The relevant archival organisations must be involved in the drawing up of legislation and in ensuring that collective or individual rights are safeguarded by the following legal means:

1.    Records produced or accumulated by former repressive bodies must be placed under the control of the new democratic authorities at the earliest opportunity and these authorities must assess the holdings in detail. The democratic authorities should create commissions responsible for the management of these holdings and archivists must be closely involved in the work of the commissions. The commissions should also take responsibility for the archives of the intelligence services which continue under the new regime. The commissions should select files which the police, security or intelligence bodies no longer need to keep. The security bodies must ensure the transfer of selected files and documents either to the national archives, to the institutions dealing with compensation or reparation for victims of the repression and purging of former officials, or to the Truth Commissions.

2.    Documents of former repressive bodies must be kept in archival institutions within the national archival systems or in institutions established for identifying former officials, compensating victims of repression or ensuring collective and individual rights. The German and Portuguese models are more advantageous than the systems established in Spain. The high number of requests could lead to the collapse of conventional activities in traditional archives, which are generally not well provided with budgets or personnel. Therefore, a temporary institution assuming these responsibilities should be created with staff specially assigned to its specific tasks. This will improve the quality of the services provided, while enabling regular archives to fulfil their traditional mandate. The fact that these institutions are temporary must be clearly stated. The ultimate location of the documents, as part of the collective memory, must be the national repository for historical records.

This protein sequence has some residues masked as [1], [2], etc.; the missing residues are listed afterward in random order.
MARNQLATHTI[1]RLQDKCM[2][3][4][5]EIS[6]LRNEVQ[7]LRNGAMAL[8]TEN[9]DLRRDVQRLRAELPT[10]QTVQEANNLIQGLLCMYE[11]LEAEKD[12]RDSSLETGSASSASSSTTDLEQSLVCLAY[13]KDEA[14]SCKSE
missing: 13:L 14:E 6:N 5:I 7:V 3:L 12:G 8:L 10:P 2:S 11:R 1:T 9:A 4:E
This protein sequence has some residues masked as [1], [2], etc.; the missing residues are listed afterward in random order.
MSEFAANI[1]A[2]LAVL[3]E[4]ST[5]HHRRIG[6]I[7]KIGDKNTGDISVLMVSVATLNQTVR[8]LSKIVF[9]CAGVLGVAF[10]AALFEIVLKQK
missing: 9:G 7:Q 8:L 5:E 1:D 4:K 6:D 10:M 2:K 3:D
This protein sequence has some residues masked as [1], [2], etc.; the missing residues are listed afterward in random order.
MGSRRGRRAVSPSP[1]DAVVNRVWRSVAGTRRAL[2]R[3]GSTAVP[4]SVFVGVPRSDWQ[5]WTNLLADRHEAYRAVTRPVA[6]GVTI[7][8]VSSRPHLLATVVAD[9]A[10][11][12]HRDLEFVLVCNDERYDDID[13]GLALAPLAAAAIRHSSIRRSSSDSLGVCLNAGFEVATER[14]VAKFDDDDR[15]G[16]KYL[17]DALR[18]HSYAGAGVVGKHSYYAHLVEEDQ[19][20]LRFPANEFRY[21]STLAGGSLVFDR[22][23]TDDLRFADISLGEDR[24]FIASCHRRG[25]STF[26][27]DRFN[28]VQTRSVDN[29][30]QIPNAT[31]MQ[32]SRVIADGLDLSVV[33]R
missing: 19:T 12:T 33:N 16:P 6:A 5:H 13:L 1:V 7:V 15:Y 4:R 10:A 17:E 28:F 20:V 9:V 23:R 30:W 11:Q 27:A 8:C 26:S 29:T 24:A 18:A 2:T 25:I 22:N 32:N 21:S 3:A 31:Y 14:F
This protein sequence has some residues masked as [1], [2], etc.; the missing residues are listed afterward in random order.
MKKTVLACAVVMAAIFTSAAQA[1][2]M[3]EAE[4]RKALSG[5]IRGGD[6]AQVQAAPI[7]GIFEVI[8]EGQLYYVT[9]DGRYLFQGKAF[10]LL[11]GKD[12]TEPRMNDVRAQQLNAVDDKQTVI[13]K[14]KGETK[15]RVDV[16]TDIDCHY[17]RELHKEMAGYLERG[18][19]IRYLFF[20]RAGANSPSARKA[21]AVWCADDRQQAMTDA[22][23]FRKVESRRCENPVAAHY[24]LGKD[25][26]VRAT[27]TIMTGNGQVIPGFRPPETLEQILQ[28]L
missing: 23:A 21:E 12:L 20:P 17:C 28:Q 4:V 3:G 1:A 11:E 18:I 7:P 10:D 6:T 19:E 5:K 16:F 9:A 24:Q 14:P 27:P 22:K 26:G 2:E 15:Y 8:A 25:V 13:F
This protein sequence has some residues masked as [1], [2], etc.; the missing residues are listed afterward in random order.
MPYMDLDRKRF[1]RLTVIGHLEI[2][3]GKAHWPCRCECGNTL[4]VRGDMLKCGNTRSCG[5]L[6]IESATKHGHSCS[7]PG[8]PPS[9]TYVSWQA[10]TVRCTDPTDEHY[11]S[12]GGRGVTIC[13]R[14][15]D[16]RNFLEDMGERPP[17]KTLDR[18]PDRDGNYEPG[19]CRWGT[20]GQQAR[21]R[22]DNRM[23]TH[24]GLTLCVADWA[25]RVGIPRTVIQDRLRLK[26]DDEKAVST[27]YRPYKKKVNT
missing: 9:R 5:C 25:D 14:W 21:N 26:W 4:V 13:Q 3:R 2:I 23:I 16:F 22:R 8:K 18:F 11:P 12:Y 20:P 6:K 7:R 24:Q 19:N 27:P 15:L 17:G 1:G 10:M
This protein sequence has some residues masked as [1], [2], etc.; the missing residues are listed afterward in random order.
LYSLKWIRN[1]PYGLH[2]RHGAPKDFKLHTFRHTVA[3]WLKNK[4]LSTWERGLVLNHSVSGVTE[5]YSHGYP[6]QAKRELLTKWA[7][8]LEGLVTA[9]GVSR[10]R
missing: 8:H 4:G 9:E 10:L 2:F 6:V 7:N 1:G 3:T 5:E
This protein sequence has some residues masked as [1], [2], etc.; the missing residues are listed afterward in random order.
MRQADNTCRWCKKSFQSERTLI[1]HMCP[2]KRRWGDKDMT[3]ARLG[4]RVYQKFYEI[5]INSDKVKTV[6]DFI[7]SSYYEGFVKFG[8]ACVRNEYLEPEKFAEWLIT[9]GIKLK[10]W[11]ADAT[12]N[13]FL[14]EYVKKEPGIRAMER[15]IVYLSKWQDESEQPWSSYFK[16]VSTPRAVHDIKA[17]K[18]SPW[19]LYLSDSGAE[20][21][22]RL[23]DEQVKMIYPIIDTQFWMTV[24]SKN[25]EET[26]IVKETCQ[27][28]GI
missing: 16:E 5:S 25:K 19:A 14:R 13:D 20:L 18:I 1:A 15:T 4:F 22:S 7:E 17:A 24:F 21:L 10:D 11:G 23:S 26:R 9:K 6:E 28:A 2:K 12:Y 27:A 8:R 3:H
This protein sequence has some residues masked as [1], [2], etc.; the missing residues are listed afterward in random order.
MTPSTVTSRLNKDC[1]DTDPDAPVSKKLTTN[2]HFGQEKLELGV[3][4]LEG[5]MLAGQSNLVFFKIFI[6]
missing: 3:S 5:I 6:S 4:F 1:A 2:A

3.    It may be necessary to establish special legislation to protect the documents of former repressive organisations as cultural property. If legislation protecting the cultural patrimony already exists, the documents ought to be covered by it. If there are regulations covering the preservation of the documentary heritage in archival institutions, the transfer of the records to these institutions will ensure that they become protected cultural property. In some cases, the character of the documents as cultural property must be clearly defined.

4.    Archival legislation and regulations guaranteeing the rights of individuals must be developed. These ought to include :

  • the right of free access to the archives to obtain information on the existence, or otherwise of personal information in whatever form, providing always that the privacy of third parties is guaranteed.